Weekly News Roundup (November 5, 2017)
Again, sorry for the hiatus last week. I know this is becoming far more common than I would like, but I did have a genuine excuse last week. Apparently, you’re never too young to have your first bout of vertigo. First, and I really hope last for a while if not forever, because having the whole room spin every time you move your head, is not a pleasant experience.
So this week’s Weekly News Roundup is more like a Fortnightly Roundup, or Bi-Weekly if you prefer that terminology instead. I promise not to make a habit of it!
(One positive from my confined bed rest was how I managed to catch up on my Netflix a bit. Also good timing that Stranger Things 2 just came out! Tubular! I’m currently working my way through Mindhunter.)
Here at Digital Digest, we’ve always been waiting for the day that common sense prevails when it comes to DRM. In that, we look forward to the day that everyone sees just how worthless and counter-productive the whole thing is and either it stops being used, or if needed, legislation is put into place to prevent its use. What’s happening in Portugal falls short of this, but it’s at least in the right direction, with the European country deciding to inject a bit of common sense into digital copyright laws.
No longer will fair use have to play second fiddle to laws protecting DRM, and so if you need to rip something for research or personal use, there are no legal repercussions for doing so. And the use of DRM is now completely banned in Portugal when it comes to protecting content that shouldn’t be protected, such as works in the public domain.
The only things Portugal doesn’t do the right thing on is in relation to obtaining the tools to rip and remove DRM. Distributing these tools will still be considered unlawful, despite their use being legal in many cases. How this will work, I don’t know (probably a “turn a blind eye” kind of deal), but it just goes to show that, despite progress being made, there’s still a long way to go before “the folly of DRM” is consigned to the history books.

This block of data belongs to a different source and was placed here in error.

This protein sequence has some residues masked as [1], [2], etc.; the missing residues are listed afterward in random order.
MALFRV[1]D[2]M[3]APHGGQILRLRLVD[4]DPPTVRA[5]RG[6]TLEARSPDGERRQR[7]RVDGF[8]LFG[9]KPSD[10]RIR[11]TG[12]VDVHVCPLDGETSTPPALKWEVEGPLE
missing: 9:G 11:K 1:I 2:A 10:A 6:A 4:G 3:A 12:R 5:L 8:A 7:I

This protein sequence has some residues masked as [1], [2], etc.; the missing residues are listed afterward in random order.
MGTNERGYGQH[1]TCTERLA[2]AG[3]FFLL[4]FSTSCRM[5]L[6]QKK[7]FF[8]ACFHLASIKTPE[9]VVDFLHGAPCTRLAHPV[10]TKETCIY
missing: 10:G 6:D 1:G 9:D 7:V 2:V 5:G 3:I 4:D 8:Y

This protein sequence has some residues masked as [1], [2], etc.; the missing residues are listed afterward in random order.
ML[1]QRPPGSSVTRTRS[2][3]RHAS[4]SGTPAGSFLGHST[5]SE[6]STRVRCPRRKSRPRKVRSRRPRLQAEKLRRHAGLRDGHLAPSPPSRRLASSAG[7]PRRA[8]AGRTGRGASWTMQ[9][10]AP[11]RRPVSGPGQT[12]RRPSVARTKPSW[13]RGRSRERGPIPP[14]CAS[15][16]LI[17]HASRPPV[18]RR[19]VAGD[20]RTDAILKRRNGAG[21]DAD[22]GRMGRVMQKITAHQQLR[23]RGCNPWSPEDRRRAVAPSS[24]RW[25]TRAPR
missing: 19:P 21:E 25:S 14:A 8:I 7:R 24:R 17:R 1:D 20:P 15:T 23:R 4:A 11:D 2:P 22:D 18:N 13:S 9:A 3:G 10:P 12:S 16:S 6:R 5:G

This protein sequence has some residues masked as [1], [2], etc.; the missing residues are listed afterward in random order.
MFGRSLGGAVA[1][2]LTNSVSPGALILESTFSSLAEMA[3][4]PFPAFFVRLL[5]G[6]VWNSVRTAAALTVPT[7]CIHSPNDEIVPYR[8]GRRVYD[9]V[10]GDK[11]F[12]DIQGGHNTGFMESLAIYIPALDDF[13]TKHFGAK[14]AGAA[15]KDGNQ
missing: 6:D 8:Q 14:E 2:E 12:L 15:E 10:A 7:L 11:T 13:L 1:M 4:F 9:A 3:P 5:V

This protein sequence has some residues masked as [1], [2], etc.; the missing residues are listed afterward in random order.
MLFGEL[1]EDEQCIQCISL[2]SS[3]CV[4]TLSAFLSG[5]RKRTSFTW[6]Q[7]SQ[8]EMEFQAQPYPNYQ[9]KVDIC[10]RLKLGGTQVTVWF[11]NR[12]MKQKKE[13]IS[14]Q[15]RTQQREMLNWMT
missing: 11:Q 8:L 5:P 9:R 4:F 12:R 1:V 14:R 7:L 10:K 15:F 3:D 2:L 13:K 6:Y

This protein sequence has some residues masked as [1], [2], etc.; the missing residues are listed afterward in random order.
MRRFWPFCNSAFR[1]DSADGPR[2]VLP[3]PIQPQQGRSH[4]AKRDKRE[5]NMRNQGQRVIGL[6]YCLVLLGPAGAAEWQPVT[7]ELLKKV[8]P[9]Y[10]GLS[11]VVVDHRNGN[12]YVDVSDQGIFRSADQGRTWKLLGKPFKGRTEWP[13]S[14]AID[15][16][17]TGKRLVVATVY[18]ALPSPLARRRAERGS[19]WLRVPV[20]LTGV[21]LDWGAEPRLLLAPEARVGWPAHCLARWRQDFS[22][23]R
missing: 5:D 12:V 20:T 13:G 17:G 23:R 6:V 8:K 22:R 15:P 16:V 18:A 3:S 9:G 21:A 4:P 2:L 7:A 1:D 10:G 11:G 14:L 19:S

One things I found out last week was that it is actually possible for a video codec to win an Emmy. Or rather, the super smart people behind the HEVC codec won an Primetime Engineering Emmy, and I think well deserved too. Without HEVC, the 4K revolution really wouldn’t have been possible (imagine if Netflix 4K required a minimum bandwidth of 50+ Mbps, instead of the current 25 Mbps requirement).
Now, you could enter the argument that without the existence of HEVC, some other codec, maybe even an open source one, could have taken over. But one that is as efficient as HEVC, and also at the same time totally free of royalty encumbrances, might be nothing more than just wishful thinking – paying for something some times gives you a peace of mind that not paying for something and then getting sued later on for it does not.
Things get better and better for Nintendo. The Switch is dominating the PS4 and Xbox One in the NPD results, and this has translated to a upgraded profit results for Nintendo. And if you ever needed a comparison to how well the Switch is doing and how poor the Wii U was, all you need to know that in just a year, the Switch will most likely have sold as many units as the Wii U managed to do in its entire lifespan of five years. In other words, the Switch will outsell the Wii U by next March!
I don’t know if this says more about how popular the Switch is, or how poor the Wii U was, but probably a bit of both.
The next couple of months will be very interesting. Not only do we have the usual holiday sales peak, there’s also a new console out from Microsoft. The Xbox One X somehow manages to be the most powerful console ever made, and heaps smaller than the original Xbox One (and even smaller than the Xbox One S). Its price tag, however, is not that small, and that’s its main weakness.
Going back to the Switch, it will be interesting to see if sales hold up during the holidays, whether it’s the “must have game console” for the holidays, and if so, whether Nintendo can ensure there’s plenty of stock for everyone.
Alright, that’s it for the week. Time to finish off Mindhunter and then move on to the next binge target. See you next week.